We use too much plastic. This is a fact that many companies and individuals have come to accept, and we now have lots of plastic-free options. People just don’t know about these alternative strategies and products.
So I’m here to spread the word about the relatively easy and straightforward ways travelers can reduce their plastic use. I know you might not be able to implement all the strategies in this article immediately. But it’s essential to change your travel habits as much as you can to be a more responsible traveler.
Here’s How To Use Less Plastic When Traveling!
Use Eco-Friendly Toiletries
This means don’t use the complimentary hotel mini-shampoos. Bring your own toiletries that are package-free, reusable, or biodegradable. If you have to use a product in a plastic bottle, then keep refilling that same bottle.
There’s an eco-friendly version of every toiletry. But the most important ones to be using are bamboo toothbrushes, bamboo razors (instead of plastic disposable ones), and bamboo cotton buds, also known as Q Tips.
For women, consider using a menstrual cup instead of tampons. Not using tampons or pads will significantly reduce your plastic use.
Here Are The Best Eco-Friendly Toiletries!
Bring Reusable Items With You
Travel with cutlery and a reusable straw. It’s essential to have your own travel utensils to keep from using unnecessary plastic.
Instead of accumulating plastic bags when you shop and get carry-out, bring a cloth bag. My go-to reusable bag easily fits into my purse or daypack. Plus, it’s large enough to carry anything I’d buy at one time.
Use a refillable water bottle. This is one of the easiest sustainable practices. A reusable water bottle keeps you from using disposable plastic bottles. This is one of the best ways you can Be A More Water-Conscious Traveler.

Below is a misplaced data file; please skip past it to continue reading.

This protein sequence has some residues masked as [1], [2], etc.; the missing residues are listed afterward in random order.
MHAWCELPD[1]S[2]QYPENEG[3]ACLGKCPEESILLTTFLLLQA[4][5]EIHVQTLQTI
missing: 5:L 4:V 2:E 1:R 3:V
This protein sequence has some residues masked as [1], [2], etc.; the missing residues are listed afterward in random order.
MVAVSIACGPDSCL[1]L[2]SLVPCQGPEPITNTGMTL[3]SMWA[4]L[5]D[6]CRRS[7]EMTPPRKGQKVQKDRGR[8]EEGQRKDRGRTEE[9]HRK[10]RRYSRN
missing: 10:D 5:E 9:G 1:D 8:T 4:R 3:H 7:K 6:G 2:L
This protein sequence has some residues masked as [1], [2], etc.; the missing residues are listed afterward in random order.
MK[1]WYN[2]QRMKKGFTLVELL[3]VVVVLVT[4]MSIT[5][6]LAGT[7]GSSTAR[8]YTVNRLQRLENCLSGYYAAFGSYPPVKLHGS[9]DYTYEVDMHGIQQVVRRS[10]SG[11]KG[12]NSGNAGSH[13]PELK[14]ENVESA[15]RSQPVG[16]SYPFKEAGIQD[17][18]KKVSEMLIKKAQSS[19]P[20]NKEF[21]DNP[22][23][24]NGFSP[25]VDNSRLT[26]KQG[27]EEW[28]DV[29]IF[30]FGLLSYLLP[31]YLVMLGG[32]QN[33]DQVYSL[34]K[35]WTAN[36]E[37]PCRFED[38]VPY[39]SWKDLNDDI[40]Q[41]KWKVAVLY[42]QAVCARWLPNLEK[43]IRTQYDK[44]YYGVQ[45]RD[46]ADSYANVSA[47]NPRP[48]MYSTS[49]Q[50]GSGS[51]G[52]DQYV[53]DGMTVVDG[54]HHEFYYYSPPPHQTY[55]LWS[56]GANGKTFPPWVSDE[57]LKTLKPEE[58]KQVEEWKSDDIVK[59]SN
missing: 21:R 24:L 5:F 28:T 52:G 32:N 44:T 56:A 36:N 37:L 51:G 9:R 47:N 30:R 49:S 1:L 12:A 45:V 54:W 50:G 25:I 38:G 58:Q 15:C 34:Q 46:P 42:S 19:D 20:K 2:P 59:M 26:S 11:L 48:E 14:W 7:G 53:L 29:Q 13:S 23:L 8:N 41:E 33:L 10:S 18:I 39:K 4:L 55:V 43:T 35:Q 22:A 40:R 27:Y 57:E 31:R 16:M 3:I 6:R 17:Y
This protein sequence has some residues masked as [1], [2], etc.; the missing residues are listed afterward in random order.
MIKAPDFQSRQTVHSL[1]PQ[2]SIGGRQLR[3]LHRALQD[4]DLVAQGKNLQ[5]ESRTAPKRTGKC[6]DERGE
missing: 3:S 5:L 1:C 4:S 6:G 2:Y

Choose Sustainable Destinations and Accommodation
Choose Sustainable Destinations and Hotels
Kenya, Rwanda, France, Vanuatu, Zimbabwe, Australia, Tunisia, Peru, and Morocco have country-wide plastic bans. So these are excellent destinations to visit and support.
The cities of Montreal, New Delhi, Seattle, and Malibu have also banned single-use plastic items such as plastic bags, straws, and cutlery.
You can also stay in sustainable hotels that are actively reducing their plastic use. Before booking your accommodation, research a hotel’s sustainable policies to see what they’re doing to be environmentally conscientious. This is one of my top Eco-Travel Tips.
Book Different is an excellent resource for vetting accommodation based on their Eco-friendliness.
Spread The Word
I’ve been a frequent traveler for over a decade, and I’m still learning new ways to reduce my plastic use and to be a more environmentally-friendly traveler. We can always learn more ways to reduce our carbon footprint.
And we need to share what we’ve learned! The next time your friends or family are preparing for a trip, make sure they know these best practices.
The conversations about plastic use don’t have to be confrontational or negative or shaming. Instead of dwelling on past plastic use, focus on how you can do better going forward.
Be Conscious Of What You Eat And Drink
Bring your own takeaway containers. Box up your food to take away from a restaurant instead of getting carry-out in a plastic or styrofoam container. My favorite food containers collapse down, are made of silicone, and take up almost no space in my bag.
Choose ice cream cones instead of cups.
When you do buy drinks like beer, juice, or soft drinks, get ones that come in glass bottles or aluminum cans instead of plastic bottles.
Don’t eat airline meals. Most airline meals are served in plastic trays wrapped in plastic with plastic cutlery wrapped in plastic served with a drink in a plastic cup. So bring your own food, snacks, and beverages (which, unless you’re in first class, will probably be better than the airline food).
Shop My Eco-Friendly Toiletries
If you have any more ways to use less plastic when traveling, let us know in the comments!
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This post about how to use less plastic when traveling is not sponsored, and, as always, the thoughts and opinions expressed in this article about eco-travel tips are entirely my own. Some of these links are affiliate links, and, at no cost to you, I may earn a small commission.